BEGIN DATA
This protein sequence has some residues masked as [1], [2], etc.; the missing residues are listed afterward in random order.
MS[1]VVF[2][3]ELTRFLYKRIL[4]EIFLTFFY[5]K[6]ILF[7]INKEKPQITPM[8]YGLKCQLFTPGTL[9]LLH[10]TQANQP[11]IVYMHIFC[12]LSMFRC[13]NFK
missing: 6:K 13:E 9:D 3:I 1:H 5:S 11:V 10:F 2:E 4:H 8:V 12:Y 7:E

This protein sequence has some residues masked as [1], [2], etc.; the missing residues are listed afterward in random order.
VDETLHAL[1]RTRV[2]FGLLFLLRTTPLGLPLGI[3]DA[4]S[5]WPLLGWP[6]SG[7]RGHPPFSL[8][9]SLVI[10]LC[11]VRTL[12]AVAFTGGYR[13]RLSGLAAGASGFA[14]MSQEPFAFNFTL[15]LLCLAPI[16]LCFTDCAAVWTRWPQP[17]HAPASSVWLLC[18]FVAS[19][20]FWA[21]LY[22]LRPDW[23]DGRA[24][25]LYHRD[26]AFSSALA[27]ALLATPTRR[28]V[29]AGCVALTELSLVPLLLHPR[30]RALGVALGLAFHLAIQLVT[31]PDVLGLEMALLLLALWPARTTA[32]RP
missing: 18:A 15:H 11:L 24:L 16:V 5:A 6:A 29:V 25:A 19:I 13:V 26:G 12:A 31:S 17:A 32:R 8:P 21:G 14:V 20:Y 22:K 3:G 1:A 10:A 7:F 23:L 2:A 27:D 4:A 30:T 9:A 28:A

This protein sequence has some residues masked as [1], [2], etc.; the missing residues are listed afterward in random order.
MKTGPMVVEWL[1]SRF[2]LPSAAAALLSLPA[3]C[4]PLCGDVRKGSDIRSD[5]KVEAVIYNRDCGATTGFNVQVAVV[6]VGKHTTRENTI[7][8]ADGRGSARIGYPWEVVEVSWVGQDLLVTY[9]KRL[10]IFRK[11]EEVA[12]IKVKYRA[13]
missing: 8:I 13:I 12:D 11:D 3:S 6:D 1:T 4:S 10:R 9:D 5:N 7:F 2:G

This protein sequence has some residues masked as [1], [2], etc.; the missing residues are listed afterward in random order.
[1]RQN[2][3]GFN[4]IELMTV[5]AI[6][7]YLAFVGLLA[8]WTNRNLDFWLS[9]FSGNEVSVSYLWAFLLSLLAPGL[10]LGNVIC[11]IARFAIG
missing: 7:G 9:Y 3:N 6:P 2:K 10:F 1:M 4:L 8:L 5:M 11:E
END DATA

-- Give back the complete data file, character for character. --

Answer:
This protein sequence has some residues masked as [1], [2], etc.; the missing residues are listed afterward in random order.
MS[1]VVF[2][3]ELTRFLYKRIL[4]EIFLTFFY[5]K[6]ILF[7]INKEKPQITPM[8]YGLKCQLFTPGTL[9]LLH[10]TQANQP[11]IVYMHIFC[12]LSMFRC[13]NFK
missing: 6:K 13:E 9:D 3:I 1:H 5:S 11:V 10:F 2:E 4:H 8:V 12:Y 7:E

This protein sequence has some residues masked as [1], [2], etc.; the missing residues are listed afterward in random order.
VDETLHAL[1]RTRV[2]FGLLFLLRTTPLGLPLGI[3]DA[4]S[5]WPLLGWP[6]SG[7]RGHPPFSL[8][9]SLVI[10]LC[11]VRTL[12]AVAFTGGYR[13]RLSGLAAGASGFA[14]MSQEPFAFNFTL[15]LLCLAPI[16]LCFTDCAAVWTRWPQP[17]HAPASSVWLLC[18]FVAS[19][20]FWA[21]LY[22]LRPDW[23]DGRA[24][25]LYHRD[26]AFSSALA[27]ALLATPTRR[28]V[29]AGCVALTELSLVPLLLHPR[30]RALGVALGLAFHLAIQLVT[31]PDVLGLEMALLLLALWPARTTA[32]RP
missing: 18:A 15:H 11:L 24:L 16:V 5:A 6:A 29:V 25:A 19:I 13:V 26:G 12:A 31:S 17:A 32:R 8:P 21:G 14:V 20:Y 22:K 3:G 1:A 10:A 7:F 23:L 2:A 27:D 4:A 30:T 9:A 28:A

This protein sequence has some residues masked as [1], [2], etc.; the missing residues are listed afterward in random order.
MKTGPMVVEWL[1]SRF[2]LPSAAAALLSLPA[3]C[4]PLCGDVRKGSDIRSD[5]KVEAVIYNRDCGATTGFNVQVAVV[6]VGKHTTRENTI[7][8]ADGRGSARIGYPWEVVEVSWVGQDLLVTY[9]KRL[10]IFRK[11]EEVA[12]IKVKYRA[13]
missing: 8:I 13:I 12:D 11:D 3:S 6:D 1:T 4:S 10:R 9:D 5:N 7:F 2:G

This protein sequence has some residues masked as [1], [2], etc.; the missing residues are listed afterward in random order.
[1]RQN[2][3]GFN[4]IELMTV[5]AI[6][7]YLAFVGLLA[8]WTNRNLDFWLS[9]FSGNEVSVSYLWAFLLSLLAPGL[10]LGNVIC[11]IARFAIG
missing: 7:G 9:Y 3:N 6:P 2:K 10:F 1:M 4:L 8:L 5:M 11:E